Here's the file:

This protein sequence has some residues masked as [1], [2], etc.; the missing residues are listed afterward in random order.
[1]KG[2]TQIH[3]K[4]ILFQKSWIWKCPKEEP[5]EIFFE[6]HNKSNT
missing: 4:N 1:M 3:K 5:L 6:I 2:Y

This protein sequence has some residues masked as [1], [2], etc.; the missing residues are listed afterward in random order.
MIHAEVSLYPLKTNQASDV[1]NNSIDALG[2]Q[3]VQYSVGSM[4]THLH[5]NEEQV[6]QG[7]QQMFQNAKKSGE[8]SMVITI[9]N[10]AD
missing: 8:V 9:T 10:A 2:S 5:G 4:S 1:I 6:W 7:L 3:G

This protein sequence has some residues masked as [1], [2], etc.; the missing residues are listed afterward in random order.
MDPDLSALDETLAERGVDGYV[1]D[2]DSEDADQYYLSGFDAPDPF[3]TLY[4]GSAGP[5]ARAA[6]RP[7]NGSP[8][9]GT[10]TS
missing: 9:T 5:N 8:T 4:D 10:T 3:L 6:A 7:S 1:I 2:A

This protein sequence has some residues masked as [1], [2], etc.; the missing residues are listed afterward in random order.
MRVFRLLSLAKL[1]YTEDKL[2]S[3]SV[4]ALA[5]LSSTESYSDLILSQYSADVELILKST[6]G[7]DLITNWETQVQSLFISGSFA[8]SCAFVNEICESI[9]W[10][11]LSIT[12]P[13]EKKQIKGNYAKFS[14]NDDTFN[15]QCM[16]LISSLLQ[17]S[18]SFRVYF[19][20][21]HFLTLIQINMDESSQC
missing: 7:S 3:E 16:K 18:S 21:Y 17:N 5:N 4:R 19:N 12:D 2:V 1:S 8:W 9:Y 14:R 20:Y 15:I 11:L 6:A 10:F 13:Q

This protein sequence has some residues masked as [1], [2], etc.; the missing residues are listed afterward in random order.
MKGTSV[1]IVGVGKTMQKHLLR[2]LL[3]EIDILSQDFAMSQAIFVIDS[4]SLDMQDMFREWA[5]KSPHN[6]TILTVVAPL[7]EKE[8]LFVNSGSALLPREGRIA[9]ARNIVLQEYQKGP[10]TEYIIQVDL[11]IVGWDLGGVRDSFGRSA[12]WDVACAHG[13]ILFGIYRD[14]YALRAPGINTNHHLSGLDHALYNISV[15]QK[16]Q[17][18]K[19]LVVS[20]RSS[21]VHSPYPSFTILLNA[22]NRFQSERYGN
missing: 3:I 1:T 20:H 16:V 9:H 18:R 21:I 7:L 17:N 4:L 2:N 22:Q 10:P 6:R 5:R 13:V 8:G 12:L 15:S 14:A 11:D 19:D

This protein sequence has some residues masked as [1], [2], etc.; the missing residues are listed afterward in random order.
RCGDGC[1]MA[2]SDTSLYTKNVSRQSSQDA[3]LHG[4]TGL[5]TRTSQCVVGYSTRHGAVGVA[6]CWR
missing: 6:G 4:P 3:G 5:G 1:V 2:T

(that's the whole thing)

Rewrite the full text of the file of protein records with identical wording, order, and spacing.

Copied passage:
This protein sequence has some residues masked as [1], [2], etc.; the missing residues are listed afterward in random order.
[1]KG[2]TQIH[3]K[4]ILFQKSWIWKCPKEEP[5]EIFFE[6]HNKSNT
missing: 4:N 1:M 3:K 5:L 6:I 2:Y

This protein sequence has some residues masked as [1], [2], etc.; the missing residues are listed afterward in random order.
MIHAEVSLYPLKTNQASDV[1]NNSIDALG[2]Q[3]VQYSVGSM[4]THLH[5]NEEQV[6]QG[7]QQMFQNAKKSGE[8]SMVITI[9]N[10]AD
missing: 8:V 9:T 10:A 2:S 5:G 4:S 1:I 6:W 7:L 3:G

This protein sequence has some residues masked as [1], [2], etc.; the missing residues are listed afterward in random order.
MDPDLSALDETLAERGVDGYV[1]D[2]DSEDADQYYLSGFDAPDPF[3]TLY[4]GSAGP[5]ARAA[6]RP[7]NGSP[8][9]GT[10]TS
missing: 9:T 5:N 8:T 4:D 10:T 3:L 6:A 7:S 1:I 2:A

This protein sequence has some residues masked as [1], [2], etc.; the missing residues are listed afterward in random order.
MRVFRLLSLAKL[1]YTEDKL[2]S[3]SV[4]ALA[5]LSSTESYSDLILSQYSADVELILKST[6]G[7]DLITNWETQVQSLFISGSFA[8]SCAFVNEICESI[9]W[10][11]LSIT[12]P[13]EKKQIKGNYAKFS[14]NDDTFN[15]QCM[16]LISSLLQ[17]S[18]SFRVYF[19][20][21]HFLTLIQINMDESSQC
missing: 7:S 3:E 16:K 18:S 21:Y 17:N 5:N 4:R 19:N 12:D 2:V 1:S 8:W 9:Y 14:R 20:Y 15:I 11:L 6:A 10:F 13:Q

This protein sequence has some residues masked as [1], [2], etc.; the missing residues are listed afterward in random order.
MKGTSV[1]IVGVGKTMQKHLLR[2]LL[3]EIDILSQDFAMSQAIFVIDS[4]SLDMQDMFREWA[5]KSPHN[6]TILTVVAPL[7]EKE[8]LFVNSGSALLPREGRIA[9]ARNIVLQEYQKGP[10]TEYIIQVDL[11]IVGWDLGGVRDSFGRSA[12]WDVACAHG[13]ILFGIYRD[14]YALRAPGINTNHHLSGLDHALYNISV[15]QK[16]Q[17][18]K[19]LVVS[20]RSS[21]VHSPYPSFTILLNA[22]NRFQSERYGN
missing: 3:I 1:T 20:H 16:V 9:H 18:R 21:I 7:L 17:N 4:L 2:N 22:Q 10:P 6:R 5:R 13:V 8:G 12:L 15:S 14:A 11:D 19:D

This protein sequence has some residues masked as [1], [2], etc.; the missing residues are listed afterward in random order.
RCGDGC[1]MA[2]SDTSLYTKNVSRQSSQDA[3]LHG[4]TGL[5]TRTSQCVVGYSTRHGAVGVA[6]CWR
missing: 6:G 4:P 3:G 5:G 1:V 2:T